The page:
The Sustainable BBQ Brief

The first of 4, 3 week projects, to design a portable BBQ that uses an alternative energy source to bottled gas or charcoal. From speaking to lecturers and peers these briefs are fairly flexible, allowing me to change the overall definition of the project and see how it can be manipulated to create something more interesting.

So what already exists:

Figure 1 (Referenced Below)

As you can see, some of these design already use alternate energy sources, including electric for grill heating or electric of water bath heating. So I thought about what every one else thinks about at this point, and that’s solar. However, solar BBQ concepts, that include a portability option, already exist:

Figure 2 (Referenced Below)

These designs use the heat energy absorbed from the sun and reflect it from mirrored panels into a focused area. The large amount of energy reflected, heats up these areas to a high temperature to allow for cooking. From further research, these products all require lots of sunlight for a long duration, typically on a clear or lightly cloudy day. So what other fuel sources are there?

Picture13

Figure 3 (Referenced Below)

Biomass! Something that is formed from multiple sources as shown in figure. I could implement the use of these fuels into a new design. Of course I am aware that the best way to make the simplest BBQ is simply by starting a fire, using wood (a form of biomass), however what are the issues with using biomass fuels?

As it turns out 2.5 billion people around the world still use biomass as their main source of fuel for cooking. This accounts for 90% of household energy consumption. With these figures still set to increase to over 2.7 billion by 2030, that’s a third of the current population.

The major negative from this is that using biomass creates high levels of pollutants and nasty particulates that can cause life long or fatal incidents. The graph in figure 4 shows that the deaths from biomass fuel over weighed the deaths caused by Malaria. With figure 5 showing that India was the most hit by this with almost 500,000 people in a year.

Picture17

Figure 4 (Referenced Below)

Picture16

Figure 5 (Referenced Below)

From this I aim to research what is used in the developing countries and why these statistics are so high. I will have to consider the different cultures that a new product of system would be used in. This will help me to understand why they do what they do and to see if there is a simple way to improve the situation.

This has helped me to devise a new brief:

Due to amount of fatal incidents that occur using biomass, a portable cooking facility (or system) will be designed to remove these issues.

  • The design must contain a filtration system to remove any particulates made form burning biomass.
  • The design must be cheap to manufacture for easy distribution in developing countries.
  • The design must have an implement of portability.

More on this to follow!

References:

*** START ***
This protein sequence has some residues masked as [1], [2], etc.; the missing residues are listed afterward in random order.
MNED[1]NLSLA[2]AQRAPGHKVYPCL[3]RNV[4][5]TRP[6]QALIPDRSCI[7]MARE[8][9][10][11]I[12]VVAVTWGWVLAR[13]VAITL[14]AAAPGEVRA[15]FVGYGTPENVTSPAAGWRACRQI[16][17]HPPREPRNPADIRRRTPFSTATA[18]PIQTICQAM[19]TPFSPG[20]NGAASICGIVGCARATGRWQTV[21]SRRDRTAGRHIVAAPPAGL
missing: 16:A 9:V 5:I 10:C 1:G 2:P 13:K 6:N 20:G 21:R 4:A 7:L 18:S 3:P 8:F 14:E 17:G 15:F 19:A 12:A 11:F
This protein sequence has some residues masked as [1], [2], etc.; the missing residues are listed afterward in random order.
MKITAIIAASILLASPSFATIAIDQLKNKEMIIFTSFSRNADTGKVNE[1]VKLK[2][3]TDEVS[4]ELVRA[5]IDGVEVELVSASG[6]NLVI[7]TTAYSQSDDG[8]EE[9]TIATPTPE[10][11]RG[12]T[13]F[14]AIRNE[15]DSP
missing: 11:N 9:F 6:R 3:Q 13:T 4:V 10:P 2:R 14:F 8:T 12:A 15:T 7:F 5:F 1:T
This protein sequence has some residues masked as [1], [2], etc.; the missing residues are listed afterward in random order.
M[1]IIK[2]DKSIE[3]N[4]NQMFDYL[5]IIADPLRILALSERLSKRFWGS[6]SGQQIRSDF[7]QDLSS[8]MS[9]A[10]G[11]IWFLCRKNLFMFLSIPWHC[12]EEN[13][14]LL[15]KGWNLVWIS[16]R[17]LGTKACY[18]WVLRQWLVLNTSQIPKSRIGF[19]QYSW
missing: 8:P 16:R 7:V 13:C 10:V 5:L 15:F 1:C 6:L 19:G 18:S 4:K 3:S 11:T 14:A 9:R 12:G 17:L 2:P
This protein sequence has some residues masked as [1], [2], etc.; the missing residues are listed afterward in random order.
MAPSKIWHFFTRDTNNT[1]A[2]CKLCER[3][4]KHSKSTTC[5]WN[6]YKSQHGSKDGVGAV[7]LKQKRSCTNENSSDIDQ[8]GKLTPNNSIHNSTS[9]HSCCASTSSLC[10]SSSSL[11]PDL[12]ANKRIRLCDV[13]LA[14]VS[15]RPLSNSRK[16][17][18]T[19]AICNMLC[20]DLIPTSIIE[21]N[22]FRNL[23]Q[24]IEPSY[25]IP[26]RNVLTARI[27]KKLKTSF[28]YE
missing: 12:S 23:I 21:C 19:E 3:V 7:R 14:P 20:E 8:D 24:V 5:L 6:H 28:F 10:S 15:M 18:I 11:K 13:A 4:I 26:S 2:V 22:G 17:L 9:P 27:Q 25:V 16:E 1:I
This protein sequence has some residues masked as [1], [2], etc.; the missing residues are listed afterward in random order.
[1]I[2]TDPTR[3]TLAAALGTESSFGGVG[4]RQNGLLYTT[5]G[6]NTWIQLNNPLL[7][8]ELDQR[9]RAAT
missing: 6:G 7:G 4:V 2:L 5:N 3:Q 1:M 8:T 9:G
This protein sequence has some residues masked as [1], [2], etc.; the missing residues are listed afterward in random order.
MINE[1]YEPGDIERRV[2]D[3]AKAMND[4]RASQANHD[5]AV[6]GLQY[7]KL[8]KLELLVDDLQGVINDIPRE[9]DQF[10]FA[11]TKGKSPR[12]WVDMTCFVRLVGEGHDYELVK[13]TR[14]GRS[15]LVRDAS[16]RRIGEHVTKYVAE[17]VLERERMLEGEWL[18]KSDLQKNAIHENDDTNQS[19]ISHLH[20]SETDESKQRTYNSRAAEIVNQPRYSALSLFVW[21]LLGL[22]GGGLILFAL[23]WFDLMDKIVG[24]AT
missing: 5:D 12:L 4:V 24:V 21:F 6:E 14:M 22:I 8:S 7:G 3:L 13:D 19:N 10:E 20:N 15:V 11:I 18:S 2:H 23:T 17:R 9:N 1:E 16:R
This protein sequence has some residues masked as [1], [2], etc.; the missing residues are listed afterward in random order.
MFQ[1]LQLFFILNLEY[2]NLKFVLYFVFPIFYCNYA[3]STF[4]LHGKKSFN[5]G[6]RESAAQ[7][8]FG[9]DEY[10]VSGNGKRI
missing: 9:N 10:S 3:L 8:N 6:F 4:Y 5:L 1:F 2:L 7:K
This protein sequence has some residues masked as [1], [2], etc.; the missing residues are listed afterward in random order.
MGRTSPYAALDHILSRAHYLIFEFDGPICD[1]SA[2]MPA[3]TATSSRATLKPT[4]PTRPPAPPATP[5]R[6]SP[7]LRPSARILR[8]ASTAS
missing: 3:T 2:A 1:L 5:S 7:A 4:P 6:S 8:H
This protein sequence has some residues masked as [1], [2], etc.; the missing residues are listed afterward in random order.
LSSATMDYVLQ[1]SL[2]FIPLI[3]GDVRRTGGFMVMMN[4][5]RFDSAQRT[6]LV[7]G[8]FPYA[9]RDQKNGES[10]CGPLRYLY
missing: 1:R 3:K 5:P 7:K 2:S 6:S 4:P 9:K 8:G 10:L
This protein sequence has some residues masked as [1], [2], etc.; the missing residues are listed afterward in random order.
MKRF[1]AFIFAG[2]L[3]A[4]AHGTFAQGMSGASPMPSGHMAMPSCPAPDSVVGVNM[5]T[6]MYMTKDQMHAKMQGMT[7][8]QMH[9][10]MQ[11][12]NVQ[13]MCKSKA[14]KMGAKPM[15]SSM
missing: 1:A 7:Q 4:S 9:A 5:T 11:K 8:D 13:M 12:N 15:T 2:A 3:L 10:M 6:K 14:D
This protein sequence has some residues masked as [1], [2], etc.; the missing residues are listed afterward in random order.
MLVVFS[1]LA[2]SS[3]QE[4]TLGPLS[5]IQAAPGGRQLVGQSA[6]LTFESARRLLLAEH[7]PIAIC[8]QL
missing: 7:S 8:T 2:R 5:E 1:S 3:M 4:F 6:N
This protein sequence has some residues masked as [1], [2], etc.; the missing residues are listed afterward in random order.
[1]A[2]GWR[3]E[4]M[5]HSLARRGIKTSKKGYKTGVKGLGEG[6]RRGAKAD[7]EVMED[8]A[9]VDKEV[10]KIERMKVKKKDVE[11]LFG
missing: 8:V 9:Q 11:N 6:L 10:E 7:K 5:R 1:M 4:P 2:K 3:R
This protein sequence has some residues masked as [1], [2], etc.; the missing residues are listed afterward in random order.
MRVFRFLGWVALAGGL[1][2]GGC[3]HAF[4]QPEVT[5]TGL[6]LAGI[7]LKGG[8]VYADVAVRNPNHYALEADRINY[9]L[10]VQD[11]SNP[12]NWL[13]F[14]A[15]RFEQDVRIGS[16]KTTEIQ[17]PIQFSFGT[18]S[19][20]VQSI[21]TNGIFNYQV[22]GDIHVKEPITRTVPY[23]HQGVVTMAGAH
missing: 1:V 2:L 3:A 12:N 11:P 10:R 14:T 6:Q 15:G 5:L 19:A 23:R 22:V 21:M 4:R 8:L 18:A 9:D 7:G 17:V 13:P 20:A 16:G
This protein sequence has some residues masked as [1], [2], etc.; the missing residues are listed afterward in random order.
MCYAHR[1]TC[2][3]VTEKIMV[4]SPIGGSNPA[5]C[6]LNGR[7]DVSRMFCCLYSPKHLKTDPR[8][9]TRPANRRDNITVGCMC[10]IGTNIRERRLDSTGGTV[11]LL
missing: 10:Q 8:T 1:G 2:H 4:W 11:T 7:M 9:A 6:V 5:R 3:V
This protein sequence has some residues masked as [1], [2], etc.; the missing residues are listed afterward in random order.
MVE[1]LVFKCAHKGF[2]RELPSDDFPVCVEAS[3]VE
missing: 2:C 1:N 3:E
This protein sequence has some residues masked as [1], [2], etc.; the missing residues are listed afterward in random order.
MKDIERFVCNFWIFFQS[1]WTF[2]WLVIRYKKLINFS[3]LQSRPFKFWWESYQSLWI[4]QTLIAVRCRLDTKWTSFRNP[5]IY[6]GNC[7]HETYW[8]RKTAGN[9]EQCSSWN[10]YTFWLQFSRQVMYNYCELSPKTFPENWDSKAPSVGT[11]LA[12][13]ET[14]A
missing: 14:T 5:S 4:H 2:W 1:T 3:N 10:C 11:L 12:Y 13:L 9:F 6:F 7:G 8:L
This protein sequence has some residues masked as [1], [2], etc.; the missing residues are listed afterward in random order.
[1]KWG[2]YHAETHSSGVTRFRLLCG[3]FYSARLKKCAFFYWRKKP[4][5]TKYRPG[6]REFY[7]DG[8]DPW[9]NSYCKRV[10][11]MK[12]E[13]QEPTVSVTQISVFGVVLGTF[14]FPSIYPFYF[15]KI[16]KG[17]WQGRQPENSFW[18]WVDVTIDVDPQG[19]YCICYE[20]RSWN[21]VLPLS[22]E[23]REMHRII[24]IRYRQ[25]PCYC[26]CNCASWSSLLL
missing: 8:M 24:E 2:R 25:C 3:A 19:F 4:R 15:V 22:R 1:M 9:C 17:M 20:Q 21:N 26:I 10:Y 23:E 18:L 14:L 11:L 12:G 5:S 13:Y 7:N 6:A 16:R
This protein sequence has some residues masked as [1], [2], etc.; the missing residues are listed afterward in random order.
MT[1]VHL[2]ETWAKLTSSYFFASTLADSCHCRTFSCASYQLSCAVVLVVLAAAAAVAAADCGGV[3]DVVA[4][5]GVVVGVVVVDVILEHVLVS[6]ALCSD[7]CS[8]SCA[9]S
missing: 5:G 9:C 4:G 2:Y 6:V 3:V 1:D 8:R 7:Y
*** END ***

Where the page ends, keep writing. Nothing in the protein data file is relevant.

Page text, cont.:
Figure 1:
Amazon.co.uk. (2018). Cite a Website – Cite This For Me. [online] Available at: https://www.amazon.co.uk/VonShef-Electric-Barbecue-Temperature-Thermometer/dp/B01B35M580 [Accessed 14 Feb. 2018].
& Blue Digger. (n.d.). Folding Portable BBQ Grill with Carrier. [online] Available at: https://www.bluedigger.com/products/folding-portable-bbq-grill-w-carrier [Accessed 14 Feb. 2018].
& eBay. (n.d.). Yellowstone Mini Folding Portable BBQ Barbeque Picnic Travel Camping Grill | eBay. [online] Available at: http://www.ebay.co.uk/itm/Yellowstone-Mini-Folding-Portable-BBQ-Barbeque-Picnic-Travel-Camping-Grill-/272725106557 [Accessed 14 Feb. 2018].
& Lazada.com.my. (n.d.). Electric Barbeque Grill. [online] Available at: https://www.lazada.com.my/electric-barbeque-grill-730700.html [Accessed 14 Feb. 2018].
& Weber. (n.d.). Smokey Joe® Portable BBQ | Charcoal Range | Weber Australia. [online] Available at: https://www.weberbbq.com.au/barbecues/charcoal/portable/smokey-joe/ [Accessed 14 Feb. 2018].

Figure 2:
Amazon.co.uk. (2018).  [online] Available at: https://www.amazon.co.uk/VonShef-Electric-Barbecue-Temperature-Thermometer/dp/B01B35M580 [Accessed 14 Feb. 2018].
& GoSun. (n.d.). GoSun Grill®. [online] Available at: https://www.gosunstove.com/products/gosun-grill [Accessed 14 Feb. 2018].
& Solar Cooking. (n.d.). Wilson Solar Grill. [online] Available at: http://solarcooking.wikia.com/wiki/Wilson_Solar_Grill [Accessed 14 Feb. 2018].

Figure 3:
Zafar, S. (n.d.). Biomass Energy and Sustainability. [online] BioEnergy Consult. Available at: https://www.bioenergyconsult.com/biomass-energy-sustainability/ [Accessed 14 Feb. 2018].

Figure 4:
ENERGY FOR COOKING IN DEVELOPING COUNTRIES. (2006). [ebook] International Energy Agency. Available at: https://www.iea.org/publications/freepublications/publication/cooking.pdf [Accessed 14 Feb. 2018].

Figure 5:
ENERGY FOR COOKING IN DEVELOPING COUNTRIES. (2006). [ebook] International Energy Agency. Available at: https://www.iea.org/publications/freepublications/publication/cooking.pdf [Accessed 14 Feb. 2018].

 

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Published by

tomjfantom

BSc Product Designer at Cardiff Metropolitan University

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